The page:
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Stairways to the sky: The ancient terraces of Yunnan

By in Travel on

Sometimes farms are the tourist lure. It could be because they are sited in places with spectacular backdrops, but then it's the totality of the scenery that draws attention, not the farms themselves. In other cases, though, the farm per se is the attraction. Its shape, its location and its obviously intricate water engineering system are what capture the eye.

Perhaps nowhere in southwest China are simple farms the stars of the scenery as much as in the Ailaoshan (哀牢山) mountain range of southern Yunnan. This is especially true in Yuanyang County (元阳县), between the Red River and the border of Vietnam. Every year at New Years, a contest draws dozens of photographers seeking to shoot the county's farms in prize-winning light and settings.

Terracing mountains

These are no ordinary farms, of course. They are terraced parcels cut into the slopes, sometimes sculpting three-fourths of a mountainside. From the forest near the summit to the streams at the bottom, every promontory, knoll and hillock is terraced. On the more gradual slopes the plots can be fairly large, but some of them sit on slopes of up to 70 degrees, where the terraces are long but narrow. The great majority are used but once a year, for the summer rice crop, and are kept filled with water during the other months.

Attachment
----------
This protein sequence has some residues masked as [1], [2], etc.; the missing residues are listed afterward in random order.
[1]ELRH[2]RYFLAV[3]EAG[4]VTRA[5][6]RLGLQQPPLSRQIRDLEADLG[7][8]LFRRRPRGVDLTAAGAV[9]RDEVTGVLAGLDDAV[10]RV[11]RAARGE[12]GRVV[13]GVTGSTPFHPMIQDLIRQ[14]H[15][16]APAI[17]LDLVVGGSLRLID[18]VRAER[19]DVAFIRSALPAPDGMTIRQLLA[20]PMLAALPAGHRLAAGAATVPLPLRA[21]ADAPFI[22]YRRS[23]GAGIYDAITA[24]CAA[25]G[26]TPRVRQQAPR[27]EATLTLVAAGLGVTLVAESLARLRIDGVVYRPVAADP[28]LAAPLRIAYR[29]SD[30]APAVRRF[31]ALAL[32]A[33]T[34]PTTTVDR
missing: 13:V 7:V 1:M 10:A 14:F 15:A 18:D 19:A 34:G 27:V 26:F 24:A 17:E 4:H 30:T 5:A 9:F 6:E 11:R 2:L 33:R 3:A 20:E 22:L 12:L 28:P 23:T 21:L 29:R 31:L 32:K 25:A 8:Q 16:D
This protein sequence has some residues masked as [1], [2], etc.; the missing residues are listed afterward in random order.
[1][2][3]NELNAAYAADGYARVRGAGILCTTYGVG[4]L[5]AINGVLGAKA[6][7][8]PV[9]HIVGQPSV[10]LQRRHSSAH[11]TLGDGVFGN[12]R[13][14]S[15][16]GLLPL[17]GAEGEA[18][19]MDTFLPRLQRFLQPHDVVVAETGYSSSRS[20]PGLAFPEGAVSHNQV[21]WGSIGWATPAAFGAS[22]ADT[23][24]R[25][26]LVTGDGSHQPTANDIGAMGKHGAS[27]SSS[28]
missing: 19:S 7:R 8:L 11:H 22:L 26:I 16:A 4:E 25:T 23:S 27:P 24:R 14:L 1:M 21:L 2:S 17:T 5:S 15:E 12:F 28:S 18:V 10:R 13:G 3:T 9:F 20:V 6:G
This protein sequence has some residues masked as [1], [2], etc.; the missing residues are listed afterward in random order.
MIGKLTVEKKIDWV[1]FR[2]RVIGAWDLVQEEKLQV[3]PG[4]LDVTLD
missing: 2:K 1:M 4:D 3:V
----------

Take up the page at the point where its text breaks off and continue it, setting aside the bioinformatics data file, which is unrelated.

The Ailaoshan terraces were mentioned in Tang Dynasty chronicles, the earliest instances ever recorded of such farms anywhere in the region, and are therefore at least one thousand years old. They are mainly the work of the Yi and Hani minority nationalities. Most villages in the mountains are either Yi (彝族) or Hani (哈尼族), with the Yi more prominent in the northern part of the county, while the Hani predominate in the southern part. Until you can see the traditional costumes of the women though, it's a bit difficult to tell the villages apart.

Yi and Hani build box-like houses of mud brick on stone foundations, each with several small rooms. The upper floor has a flat roof for drying crops. Some Yi villages, and all Hani ones, append a room on part of the roof, with sloping sides, used for storage. Most villages are quite large, up to a hundred houses bunched together near a spring, whose flow is directed into the terraces below. Vegetables are grown in the plots closest to the village.

The rest of the terraces are mainly reserved for rice, except for the newest ones. In these new farms the people cultivate maize and soybeans for the first few years. The bed of the plot is initially covered with a layer of rough gravel and only after three to five years is the terrace ready for inundation. After filling them with water, the farmers keep them permanently flooded, adding tree branches and sand after harvest season to prevent the ground from becoming too soft for plowing. To enrich the soil they use animal manure and other natural fertilizers, such as soy plants surrounding the borders of a plot.

Most of the terraces are watered by springs above the village, the flow of which is carried along various irrigation channels along the uppermost terraces — a length that can reach several kilometers. Divider logs, or in the older areas carved stones, direct part of the flow over clusters of fields. Spillways between plots carry water from higher terrace to lower, all the way down to the drainage channel at the bottom. These channels, as well as the springs, are no one's private property but are owned collectively by the entire village. Village representatives select one man whose full-time job is to check and maintain the main irrigation channel, oversee distribution to each terrace, and in general make sure nobody is stealing water.